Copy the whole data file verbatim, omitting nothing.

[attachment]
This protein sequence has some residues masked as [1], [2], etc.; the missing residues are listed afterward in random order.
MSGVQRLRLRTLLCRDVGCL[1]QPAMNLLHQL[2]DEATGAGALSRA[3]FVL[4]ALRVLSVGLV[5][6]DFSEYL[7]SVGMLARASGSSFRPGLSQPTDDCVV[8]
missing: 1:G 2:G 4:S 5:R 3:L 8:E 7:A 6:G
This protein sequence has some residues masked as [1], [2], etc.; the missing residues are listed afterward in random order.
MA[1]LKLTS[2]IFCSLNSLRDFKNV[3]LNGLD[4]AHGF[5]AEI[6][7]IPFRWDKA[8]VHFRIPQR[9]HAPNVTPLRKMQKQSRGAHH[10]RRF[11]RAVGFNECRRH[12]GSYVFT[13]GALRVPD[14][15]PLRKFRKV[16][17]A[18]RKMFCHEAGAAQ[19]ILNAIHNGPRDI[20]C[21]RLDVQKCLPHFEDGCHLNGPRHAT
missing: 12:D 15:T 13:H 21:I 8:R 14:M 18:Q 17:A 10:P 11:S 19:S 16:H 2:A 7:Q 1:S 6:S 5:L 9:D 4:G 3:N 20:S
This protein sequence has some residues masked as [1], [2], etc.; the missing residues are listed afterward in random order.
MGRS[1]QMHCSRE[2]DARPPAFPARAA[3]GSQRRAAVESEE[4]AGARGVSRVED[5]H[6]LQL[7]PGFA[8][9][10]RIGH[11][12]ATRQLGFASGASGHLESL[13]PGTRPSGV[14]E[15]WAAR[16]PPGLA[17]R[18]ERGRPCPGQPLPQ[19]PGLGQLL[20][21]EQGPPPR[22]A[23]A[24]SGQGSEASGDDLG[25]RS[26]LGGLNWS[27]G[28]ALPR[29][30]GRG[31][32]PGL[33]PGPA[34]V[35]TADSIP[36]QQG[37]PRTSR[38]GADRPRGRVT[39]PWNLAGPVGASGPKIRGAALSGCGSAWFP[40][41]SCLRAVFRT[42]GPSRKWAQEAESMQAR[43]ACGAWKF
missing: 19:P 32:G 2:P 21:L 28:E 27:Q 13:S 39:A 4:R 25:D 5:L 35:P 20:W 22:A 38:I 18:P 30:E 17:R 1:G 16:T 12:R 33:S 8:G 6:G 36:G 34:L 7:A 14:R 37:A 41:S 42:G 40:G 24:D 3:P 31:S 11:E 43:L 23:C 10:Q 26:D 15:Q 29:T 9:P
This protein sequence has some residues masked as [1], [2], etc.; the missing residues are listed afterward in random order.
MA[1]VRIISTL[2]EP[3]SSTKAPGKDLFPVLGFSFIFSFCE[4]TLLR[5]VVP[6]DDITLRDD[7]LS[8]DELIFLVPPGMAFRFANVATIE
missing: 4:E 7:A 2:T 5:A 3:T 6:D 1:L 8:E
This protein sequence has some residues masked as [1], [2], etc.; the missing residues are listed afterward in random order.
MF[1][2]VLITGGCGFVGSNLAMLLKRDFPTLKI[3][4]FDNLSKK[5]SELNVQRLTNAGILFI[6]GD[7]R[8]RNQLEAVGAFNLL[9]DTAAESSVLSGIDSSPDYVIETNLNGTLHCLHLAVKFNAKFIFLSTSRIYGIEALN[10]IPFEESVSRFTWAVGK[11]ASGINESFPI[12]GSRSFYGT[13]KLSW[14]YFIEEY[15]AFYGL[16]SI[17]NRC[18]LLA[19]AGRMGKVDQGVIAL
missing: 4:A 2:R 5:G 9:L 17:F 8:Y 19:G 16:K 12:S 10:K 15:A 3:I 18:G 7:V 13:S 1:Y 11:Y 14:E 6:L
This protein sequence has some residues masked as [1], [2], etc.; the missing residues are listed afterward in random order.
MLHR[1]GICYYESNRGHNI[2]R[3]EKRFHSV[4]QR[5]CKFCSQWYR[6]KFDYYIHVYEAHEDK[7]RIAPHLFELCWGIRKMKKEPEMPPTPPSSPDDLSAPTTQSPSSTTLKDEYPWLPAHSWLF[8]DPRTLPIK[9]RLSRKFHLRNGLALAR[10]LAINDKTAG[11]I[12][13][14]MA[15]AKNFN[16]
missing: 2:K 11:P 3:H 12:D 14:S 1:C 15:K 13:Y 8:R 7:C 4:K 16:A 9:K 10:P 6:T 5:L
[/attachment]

This protein sequence has some residues masked as [1], [2], etc.; the missing residues are listed afterward in random order.
MSGVQRLRLRTLLCRDVGCL[1]QPAMNLLHQL[2]DEATGAGALSRA[3]FVL[4]ALRVLSVGLV[5][6]DFSEYL[7]SVGMLARASGSSFRPGLSQPTDDCVV[8]
missing: 1:G 2:G 4:S 5:R 3:L 8:E 7:A 6:G
This protein sequence has some residues masked as [1], [2], etc.; the missing residues are listed afterward in random order.
MA[1]LKLTS[2]IFCSLNSLRDFKNV[3]LNGLD[4]AHGF[5]AEI[6][7]IPFRWDKA[8]VHFRIPQR[9]HAPNVTPLRKMQKQSRGAHH[10]RRF[11]RAVGFNECRRH[12]GSYVFT[13]GALRVPD[14][15]PLRKFRKV[16][17]A[18]RKMFCHEAGAAQ[19]ILNAIHNGPRDI[20]C[21]RLDVQKCLPHFEDGCHLNGPRHAT
missing: 12:D 15:T 13:H 21:I 8:R 14:M 18:Q 17:A 10:P 11:S 19:S 16:H 2:A 7:Q 1:S 6:S 5:L 9:D 4:G 3:N 20:S
This protein sequence has some residues masked as [1], [2], etc.; the missing residues are listed afterward in random order.
MGRS[1]QMHCSRE[2]DARPPAFPARAA[3]GSQRRAAVESEE[4]AGARGVSRVED[5]H[6]LQL[7]PGFA[8][9][10]RIGH[11][12]ATRQLGFASGASGHLESL[13]PGTRPSGV[14]E[15]WAAR[16]PPGLA[17]R[18]ERGRPCPGQPLPQ[19]PGLGQLL[20][21]EQGPPPR[22]A[23]A[24]SGQGSEASGDDLG[25]RS[26]LGGLNWS[27]G[28]ALPR[29][30]GRG[31][32]PGL[33]PGPA[34]V[35]TADSIP[36]QQG[37]PRTSR[38]GADRPRGRVT[39]PWNLAGPVGASGPKIRGAALSGCGSAWFP[40][41]SCLRAVFRT[42]GPSRKWAQEAESMQAR[43]ACGAWKF
missing: 19:P 32:G 2:P 21:L 28:E 27:Q 13:S 39:A 4:R 25:D 5:L 35:P 20:W 22:A 38:I 18:P 30:E 17:R 1:G 16:T 12:R 33:S 8:G 6:G 36:G 34:L 7:A 14:R 37:A 41:S 42:G 40:G 24:D 3:P 31:S 11:E 43:L 23:C 10:Q 26:D 15:Q 29:T 9:P
This protein sequence has some residues masked as [1], [2], etc.; the missing residues are listed afterward in random order.
MA[1]VRIISTL[2]EP[3]SSTKAPGKDLFPVLGFSFIFSFCE[4]TLLR[5]VVP[6]DDITLRDD[7]LS[8]DELIFLVPPGMAFRFANVATIE
missing: 4:E 7:A 2:T 5:A 3:T 6:D 1:L 8:E
This protein sequence has some residues masked as [1], [2], etc.; the missing residues are listed afterward in random order.
MF[1][2]VLITGGCGFVGSNLAMLLKRDFPTLKI[3][4]FDNLSKK[5]SELNVQRLTNAGILFI[6]GD[7]R[8]RNQLEAVGAFNLL[9]DTAAESSVLSGIDSSPDYVIETNLNGTLHCLHLAVKFNAKFIFLSTSRIYGIEALN[10]IPFEESVSRFTWAVGK[11]ASGINESFPI[12]GSRSFYGT[13]KLSW[14]YFIEEY[15]AFYGL[16]SI[17]NRC[18]LLA[19]AGRMGKVDQGVIAL
missing: 4:A 2:R 5:G 9:L 17:F 8:Y 19:G 16:K 12:S 10:K 15:A 3:I 18:G 7:V 13:S 1:Y 11:Y 14:E 6:L
This protein sequence has some residues masked as [1], [2], etc.; the missing residues are listed afterward in random order.
MLHR[1]GICYYESNRGHNI[2]R[3]EKRFHSV[4]QR[5]CKFCSQWYR[6]KFDYYIHVYEAHEDK[7]RIAPHLFELCWGIRKMKKEPEMPPTPPSSPDDLSAPTTQSPSSTTLKDEYPWLPAHSWLF[8]DPRTLPIK[9]RLSRKFHLRNGLALAR[10]LAINDKTAG[11]I[12][13][14]MA[15]AKNFN[16]
missing: 2:K 11:P 3:H 12:D 14:S 1:C 15:K 13:Y 8:R 7:C 4:K 16:A 9:K 10:P 6:T 5:L